Watch Norfolk eaglets return to the wild online or in person

Watch Norfolk eaglets return to the wild online or in person

Credit: WVEC.com Eaglecam

One of the eaglets in early July at the Wildlife Center of Virginia

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WVEC.com

Posted on January 20, 2012 at 3:57 PM

Updated Friday, Jan 20 at 4:23 PM

Berkeley Plantation

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NORFOLK -- Three young eagles will be returned to the wild later this month and you can join wildlife officials to say goodbye and good luck.

The three were removed from their nest at Norfolk Botanical Garden in late April after their mother was killed by a plane landing at Norfolk International Airport.

They've been cared for at The Wildlife Center of Virginia in Waynesboro and people around the world have watched their progress on the WVEC.com Eaglecam.

"Today the three are healthy, can fly, and are ready to go back into the wild – free and on their own," said President Ed Clark.

The release will occur Wednesday, July 27 at 11:00 a.m. at historic Berkeley Plantation on the James River between Williamsburg and Richmond.

Officials say the plantation provides eagle-friendly habitat and is just across the river from the James River National Wildlife Refuge – 4,200 acres of protected land that hosts one of the largest Bald Eagle roosts on the East Coast.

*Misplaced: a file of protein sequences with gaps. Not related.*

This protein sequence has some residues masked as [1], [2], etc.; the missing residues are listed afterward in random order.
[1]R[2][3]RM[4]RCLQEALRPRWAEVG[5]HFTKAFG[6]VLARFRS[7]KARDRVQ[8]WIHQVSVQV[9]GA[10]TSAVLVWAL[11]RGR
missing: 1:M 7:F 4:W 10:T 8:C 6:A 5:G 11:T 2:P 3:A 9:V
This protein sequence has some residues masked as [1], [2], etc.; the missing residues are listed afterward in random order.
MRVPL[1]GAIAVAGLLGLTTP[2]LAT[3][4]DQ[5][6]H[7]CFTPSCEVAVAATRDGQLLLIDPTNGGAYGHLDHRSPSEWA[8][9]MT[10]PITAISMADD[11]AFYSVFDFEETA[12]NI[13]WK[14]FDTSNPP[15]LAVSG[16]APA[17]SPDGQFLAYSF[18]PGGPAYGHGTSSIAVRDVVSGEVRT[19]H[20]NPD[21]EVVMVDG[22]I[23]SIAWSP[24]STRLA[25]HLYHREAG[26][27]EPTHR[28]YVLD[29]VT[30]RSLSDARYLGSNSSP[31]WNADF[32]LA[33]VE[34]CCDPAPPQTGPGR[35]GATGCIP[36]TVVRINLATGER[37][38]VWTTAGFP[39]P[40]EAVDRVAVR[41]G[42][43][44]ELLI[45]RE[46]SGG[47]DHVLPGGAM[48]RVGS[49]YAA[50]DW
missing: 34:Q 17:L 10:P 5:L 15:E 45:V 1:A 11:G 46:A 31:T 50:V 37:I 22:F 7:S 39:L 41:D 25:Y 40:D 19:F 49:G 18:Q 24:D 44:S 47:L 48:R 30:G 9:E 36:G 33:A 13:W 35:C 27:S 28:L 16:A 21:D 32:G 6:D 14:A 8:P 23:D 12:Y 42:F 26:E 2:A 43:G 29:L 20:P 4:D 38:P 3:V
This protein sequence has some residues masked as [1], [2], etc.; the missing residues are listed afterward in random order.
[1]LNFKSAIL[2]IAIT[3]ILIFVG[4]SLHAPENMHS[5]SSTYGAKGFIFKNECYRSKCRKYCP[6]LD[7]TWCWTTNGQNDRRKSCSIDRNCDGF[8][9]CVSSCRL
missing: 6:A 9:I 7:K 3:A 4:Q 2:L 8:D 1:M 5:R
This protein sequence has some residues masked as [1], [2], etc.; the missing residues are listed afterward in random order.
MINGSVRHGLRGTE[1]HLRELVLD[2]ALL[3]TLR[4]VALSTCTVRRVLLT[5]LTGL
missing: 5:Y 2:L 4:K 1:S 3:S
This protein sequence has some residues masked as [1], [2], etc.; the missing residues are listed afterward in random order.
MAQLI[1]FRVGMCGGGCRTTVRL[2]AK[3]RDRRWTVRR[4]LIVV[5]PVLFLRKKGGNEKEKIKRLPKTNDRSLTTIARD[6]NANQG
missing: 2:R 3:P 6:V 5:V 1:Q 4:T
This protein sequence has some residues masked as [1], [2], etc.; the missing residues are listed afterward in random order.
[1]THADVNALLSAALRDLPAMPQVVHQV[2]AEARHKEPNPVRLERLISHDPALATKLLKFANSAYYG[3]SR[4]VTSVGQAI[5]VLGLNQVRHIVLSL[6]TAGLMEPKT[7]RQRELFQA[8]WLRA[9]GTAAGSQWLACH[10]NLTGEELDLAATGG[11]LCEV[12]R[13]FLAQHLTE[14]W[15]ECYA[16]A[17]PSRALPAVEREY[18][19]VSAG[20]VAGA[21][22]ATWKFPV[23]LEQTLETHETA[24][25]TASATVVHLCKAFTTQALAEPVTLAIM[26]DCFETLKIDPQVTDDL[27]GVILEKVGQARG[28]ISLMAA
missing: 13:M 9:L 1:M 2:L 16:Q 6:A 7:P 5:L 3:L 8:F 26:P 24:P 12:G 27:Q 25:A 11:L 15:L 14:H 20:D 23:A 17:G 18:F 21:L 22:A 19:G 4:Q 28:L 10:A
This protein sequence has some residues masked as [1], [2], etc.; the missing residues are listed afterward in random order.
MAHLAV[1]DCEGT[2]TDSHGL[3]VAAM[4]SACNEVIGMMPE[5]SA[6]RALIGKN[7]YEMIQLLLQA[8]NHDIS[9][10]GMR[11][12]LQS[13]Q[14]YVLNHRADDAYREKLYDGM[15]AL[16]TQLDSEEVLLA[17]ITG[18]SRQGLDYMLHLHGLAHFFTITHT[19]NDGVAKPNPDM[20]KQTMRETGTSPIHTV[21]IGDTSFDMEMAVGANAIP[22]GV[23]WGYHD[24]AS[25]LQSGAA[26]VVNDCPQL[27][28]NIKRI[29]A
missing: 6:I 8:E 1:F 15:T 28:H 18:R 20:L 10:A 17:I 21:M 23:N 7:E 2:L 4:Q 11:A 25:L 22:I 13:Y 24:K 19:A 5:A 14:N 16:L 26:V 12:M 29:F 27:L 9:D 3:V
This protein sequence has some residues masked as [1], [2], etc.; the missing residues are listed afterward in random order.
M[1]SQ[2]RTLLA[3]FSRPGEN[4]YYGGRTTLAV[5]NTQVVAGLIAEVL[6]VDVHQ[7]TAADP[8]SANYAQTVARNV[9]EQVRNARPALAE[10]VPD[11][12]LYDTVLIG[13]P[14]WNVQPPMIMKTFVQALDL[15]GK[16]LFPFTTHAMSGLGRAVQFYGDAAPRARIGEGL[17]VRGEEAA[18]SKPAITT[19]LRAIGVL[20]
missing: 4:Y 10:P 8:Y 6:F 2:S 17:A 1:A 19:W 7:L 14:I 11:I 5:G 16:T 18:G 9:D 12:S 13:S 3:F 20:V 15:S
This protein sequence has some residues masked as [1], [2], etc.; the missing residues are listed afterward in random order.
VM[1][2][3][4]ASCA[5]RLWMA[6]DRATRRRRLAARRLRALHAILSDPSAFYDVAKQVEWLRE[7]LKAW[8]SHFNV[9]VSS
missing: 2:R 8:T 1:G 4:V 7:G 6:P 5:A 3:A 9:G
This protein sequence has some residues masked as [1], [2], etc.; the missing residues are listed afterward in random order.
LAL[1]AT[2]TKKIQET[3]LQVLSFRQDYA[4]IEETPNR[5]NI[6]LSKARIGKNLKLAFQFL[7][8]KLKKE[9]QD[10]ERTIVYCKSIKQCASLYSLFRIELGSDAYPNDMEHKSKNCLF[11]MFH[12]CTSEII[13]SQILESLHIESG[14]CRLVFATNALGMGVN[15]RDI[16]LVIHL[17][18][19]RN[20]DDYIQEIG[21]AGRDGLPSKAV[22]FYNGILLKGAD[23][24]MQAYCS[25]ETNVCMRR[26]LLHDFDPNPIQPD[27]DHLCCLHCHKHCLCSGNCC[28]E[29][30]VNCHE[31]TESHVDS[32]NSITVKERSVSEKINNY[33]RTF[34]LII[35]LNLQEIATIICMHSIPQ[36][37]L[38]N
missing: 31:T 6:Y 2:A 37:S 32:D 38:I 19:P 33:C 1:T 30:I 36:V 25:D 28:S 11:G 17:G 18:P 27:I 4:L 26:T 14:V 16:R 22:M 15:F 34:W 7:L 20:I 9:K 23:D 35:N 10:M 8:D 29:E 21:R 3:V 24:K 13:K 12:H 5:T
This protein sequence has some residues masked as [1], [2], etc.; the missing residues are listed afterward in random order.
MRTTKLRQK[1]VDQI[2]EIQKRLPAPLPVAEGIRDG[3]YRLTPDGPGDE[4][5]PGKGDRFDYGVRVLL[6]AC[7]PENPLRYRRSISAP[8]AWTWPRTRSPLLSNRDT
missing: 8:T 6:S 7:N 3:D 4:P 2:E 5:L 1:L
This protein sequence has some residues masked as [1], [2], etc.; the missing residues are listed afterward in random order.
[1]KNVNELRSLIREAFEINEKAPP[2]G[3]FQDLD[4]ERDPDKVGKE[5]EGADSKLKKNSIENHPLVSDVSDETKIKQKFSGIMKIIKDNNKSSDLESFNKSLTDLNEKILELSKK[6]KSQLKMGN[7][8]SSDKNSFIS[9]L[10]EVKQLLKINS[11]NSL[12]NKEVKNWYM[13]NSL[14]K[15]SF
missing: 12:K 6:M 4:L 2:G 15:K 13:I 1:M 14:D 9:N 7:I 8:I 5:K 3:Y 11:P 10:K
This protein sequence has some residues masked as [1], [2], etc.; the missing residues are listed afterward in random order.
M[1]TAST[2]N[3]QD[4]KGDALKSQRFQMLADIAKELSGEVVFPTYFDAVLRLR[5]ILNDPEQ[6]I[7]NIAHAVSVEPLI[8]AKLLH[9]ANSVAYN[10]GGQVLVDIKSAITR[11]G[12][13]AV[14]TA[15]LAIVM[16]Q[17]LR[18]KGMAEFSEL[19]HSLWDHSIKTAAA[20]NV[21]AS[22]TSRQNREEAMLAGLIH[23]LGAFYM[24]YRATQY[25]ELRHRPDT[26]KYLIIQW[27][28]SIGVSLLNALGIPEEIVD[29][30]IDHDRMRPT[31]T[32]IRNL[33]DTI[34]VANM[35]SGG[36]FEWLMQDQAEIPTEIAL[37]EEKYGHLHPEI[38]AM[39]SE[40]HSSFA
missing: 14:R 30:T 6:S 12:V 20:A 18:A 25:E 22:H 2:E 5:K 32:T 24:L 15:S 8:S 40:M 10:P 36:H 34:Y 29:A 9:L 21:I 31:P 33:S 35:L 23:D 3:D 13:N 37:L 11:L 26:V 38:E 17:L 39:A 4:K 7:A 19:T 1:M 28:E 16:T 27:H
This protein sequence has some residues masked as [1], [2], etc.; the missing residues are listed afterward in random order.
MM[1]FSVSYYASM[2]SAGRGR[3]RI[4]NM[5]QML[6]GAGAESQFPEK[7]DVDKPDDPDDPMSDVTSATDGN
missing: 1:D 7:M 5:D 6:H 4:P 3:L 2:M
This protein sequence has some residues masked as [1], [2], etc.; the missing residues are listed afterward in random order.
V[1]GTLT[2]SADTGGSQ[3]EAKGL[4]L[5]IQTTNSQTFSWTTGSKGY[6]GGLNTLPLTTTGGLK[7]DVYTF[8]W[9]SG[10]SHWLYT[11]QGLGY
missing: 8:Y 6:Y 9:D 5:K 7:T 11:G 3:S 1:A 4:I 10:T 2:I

The event is free and open to the public, but officials ask that your RSVP so they know how many people to expect.

"Based on the RSVPs we’ve received to date, we’re expecting folks from 24 states and Canada to be attending the eagle release," Center spokesman Randy Huwa told WVEC.com.

Officials stress you should be prepared for hot weather by dressing in light clothes, wear a hat, sunscreen and bring something to drink, like water.

One of the eaglets will be released just after 12 noon. That will be shown live on 13News @ Noon with reporter/anchor Joe Flanagan reporting live.

WVEC.com is planning to stream the release of all three eaglets beginning at 11:00 a.m.

Wildlife Center officials said one of the three young eagles will be fitted with a transmitter. "It will allow Va. Dept. of Game and Inland Fisheries eagle biologists, Wildlife Center staff, and visitors to the Wildlife Center’s website to track the eagle’s travels for up to two years," explained Huwa.

There's been no final decision on which eagle will be fitted, but Center staff expects it to be attached to one of the two females.

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